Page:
A group of Catholics go to a mental institution to perform exorcism in the murderer George Viznik. Father Lareaux, Deacon John Townsend, Father Frank Pageand the teacher Maya Larkin, who was possessed and exorcised in the past, unsuccessfully try to exorcise the man and Father Lareaux is deeply affected and falls into a coma. Maya brings the Viznik's coded writings and after deciphering it, she concludes that the writer Peter Kelson might be the Antichrist to be incarnated by Satan. She seeks him out but the atheist Peter, who has been raised by his uncle Father James, does not believe in her. But when strange things happen to him, Peter meets Maya and they investigate together the chance to save his soul.Written by
Claudio Carvalho, Rio de Janeiro, Brazil
The film was initially supposed to be released in October 1999. Its trailer was in theaters in Summer 1999. However, due to a flood of "End of the World" movies coming out at the same time (End of Days (1999), Stigmata (1999), et cetera), the decision was made to delay the film. Its new date was February 4, 2000. However, that date was cancelled, after the popular "Scream" franchise staked out that date for Scream 3 (2000). The final release date of October 13, 2000, was finally decided upon, which also happened to be the same day as the re-release of The Exorcist (1973). See more »
(at around 29 mins) When Maya and Peter meet for the first time, the word processor screen on his laptop repeatedly changes. The screen alternates between a whole-page layout and split-page depending on the shot. See more »
Look at you. Come here. I told you, you've got to double-knot those things. One of these days we'll have to get you some zipper shoes.
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The initial credits appear as numbers morphing into letters plus a reversed shadow. See more »
The majority of the reviewers of this film were looking for a movie that isn't there at the expenses of seeing the movie that is. Lost Souls is a tightly wound question balanced on the edge of a knife: Is Maya a psycho killer or the savior of mankind? Given the fact that most psycho killers believe they are saviors of mankind, I opt for the psycho killer interpretation. The movie, which is a continuous balancing of the question, never letting up on clues that raise the question further, opts to let us decide. It allows Maya to walk away from the car after murdering the person she had convinced was the devil. At the fade out, one wonders how she had managed to get away with murdering her parents and how many more she will murder before she is finally stopped.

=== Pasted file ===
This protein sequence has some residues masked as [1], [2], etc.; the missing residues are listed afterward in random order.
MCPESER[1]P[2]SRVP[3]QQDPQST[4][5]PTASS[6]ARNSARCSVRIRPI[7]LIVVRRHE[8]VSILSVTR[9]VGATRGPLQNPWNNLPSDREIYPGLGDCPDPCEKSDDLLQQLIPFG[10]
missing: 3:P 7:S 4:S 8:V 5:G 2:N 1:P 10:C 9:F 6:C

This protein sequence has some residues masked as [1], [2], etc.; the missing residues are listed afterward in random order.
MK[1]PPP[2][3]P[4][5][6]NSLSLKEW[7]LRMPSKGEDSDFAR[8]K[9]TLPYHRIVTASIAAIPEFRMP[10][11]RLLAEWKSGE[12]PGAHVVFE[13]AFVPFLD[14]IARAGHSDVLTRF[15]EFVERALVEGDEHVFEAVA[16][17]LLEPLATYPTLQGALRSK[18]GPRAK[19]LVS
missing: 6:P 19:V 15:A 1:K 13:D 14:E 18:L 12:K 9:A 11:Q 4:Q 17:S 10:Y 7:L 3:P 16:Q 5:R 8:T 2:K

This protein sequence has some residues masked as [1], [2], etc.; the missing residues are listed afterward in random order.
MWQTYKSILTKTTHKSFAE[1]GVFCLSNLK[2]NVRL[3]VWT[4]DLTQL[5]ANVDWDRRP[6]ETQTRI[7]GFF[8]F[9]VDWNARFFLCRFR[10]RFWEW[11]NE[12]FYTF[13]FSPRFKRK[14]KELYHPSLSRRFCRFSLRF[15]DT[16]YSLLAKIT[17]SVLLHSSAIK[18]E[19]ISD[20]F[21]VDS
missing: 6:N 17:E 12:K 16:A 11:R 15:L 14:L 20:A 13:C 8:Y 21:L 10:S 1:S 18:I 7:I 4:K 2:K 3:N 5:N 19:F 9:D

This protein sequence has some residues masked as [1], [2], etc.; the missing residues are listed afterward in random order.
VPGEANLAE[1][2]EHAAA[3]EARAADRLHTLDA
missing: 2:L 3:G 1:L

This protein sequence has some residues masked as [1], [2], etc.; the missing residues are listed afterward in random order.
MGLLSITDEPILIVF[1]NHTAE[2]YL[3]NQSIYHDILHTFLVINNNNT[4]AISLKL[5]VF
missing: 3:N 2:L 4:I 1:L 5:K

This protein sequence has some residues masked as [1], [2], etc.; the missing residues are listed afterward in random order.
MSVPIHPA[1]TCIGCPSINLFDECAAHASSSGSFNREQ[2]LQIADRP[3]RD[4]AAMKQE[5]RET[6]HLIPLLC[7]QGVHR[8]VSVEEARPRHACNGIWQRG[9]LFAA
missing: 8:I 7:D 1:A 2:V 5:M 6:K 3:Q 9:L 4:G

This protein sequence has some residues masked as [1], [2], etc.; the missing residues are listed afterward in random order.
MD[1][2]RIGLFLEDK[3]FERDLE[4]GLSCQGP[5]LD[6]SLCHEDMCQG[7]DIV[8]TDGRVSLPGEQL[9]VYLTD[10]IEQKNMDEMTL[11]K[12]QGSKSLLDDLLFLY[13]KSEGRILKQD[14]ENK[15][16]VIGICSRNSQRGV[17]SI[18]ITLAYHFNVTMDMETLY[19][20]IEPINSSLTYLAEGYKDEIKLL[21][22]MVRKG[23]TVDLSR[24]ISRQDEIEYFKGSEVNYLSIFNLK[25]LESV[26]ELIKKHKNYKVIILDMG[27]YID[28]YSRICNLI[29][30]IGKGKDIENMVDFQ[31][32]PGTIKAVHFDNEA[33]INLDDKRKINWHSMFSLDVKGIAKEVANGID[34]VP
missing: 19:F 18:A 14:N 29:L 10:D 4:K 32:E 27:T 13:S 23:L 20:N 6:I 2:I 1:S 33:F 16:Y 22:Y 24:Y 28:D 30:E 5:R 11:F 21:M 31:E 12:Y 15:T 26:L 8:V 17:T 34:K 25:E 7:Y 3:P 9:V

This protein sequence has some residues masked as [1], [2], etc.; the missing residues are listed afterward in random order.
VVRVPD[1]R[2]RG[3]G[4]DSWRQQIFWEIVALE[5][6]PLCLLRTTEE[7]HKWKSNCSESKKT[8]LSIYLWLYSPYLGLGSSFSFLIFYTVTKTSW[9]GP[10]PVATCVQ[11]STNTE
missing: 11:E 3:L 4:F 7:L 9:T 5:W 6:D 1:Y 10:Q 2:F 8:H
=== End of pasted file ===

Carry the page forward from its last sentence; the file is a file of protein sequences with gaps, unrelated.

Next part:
Ryder, whose eyes have always been a vehicle for her acting, uses them chillingly in the scene in which she murders Father Lareaux. Studying Ryder's evolving facial expressions as Maya finds out that the Father won't support her delusions, takes action, and then gloats at the outcome will convince anyone she's crazy.
An incredible performance. Or the way she handles the scene in which Kelson, her intended victim, casts back to his past to test if he really could be the devil. Kaminski bolsters it with the imagery of a deer caught in the headlights of an oncoming car unknowingly escaping, for the moment.
Adding up the body count just bolsters the psycho killer interpretation. By her own hand, she kills: the murderer George Viznik, brain dead; Kelson's girlfriend, Claire Van Owen; Father Lareaux and Kelson himself. Murders at her instigation: the investigator, John Townsend; Kelson's uncle/father; and Kelson's brother.
Take a second look. Watch Maya's eyes. Ask yourself at every turn, is this about the devil, or is this about the here and now, a psycho killer walking invisibly among us.
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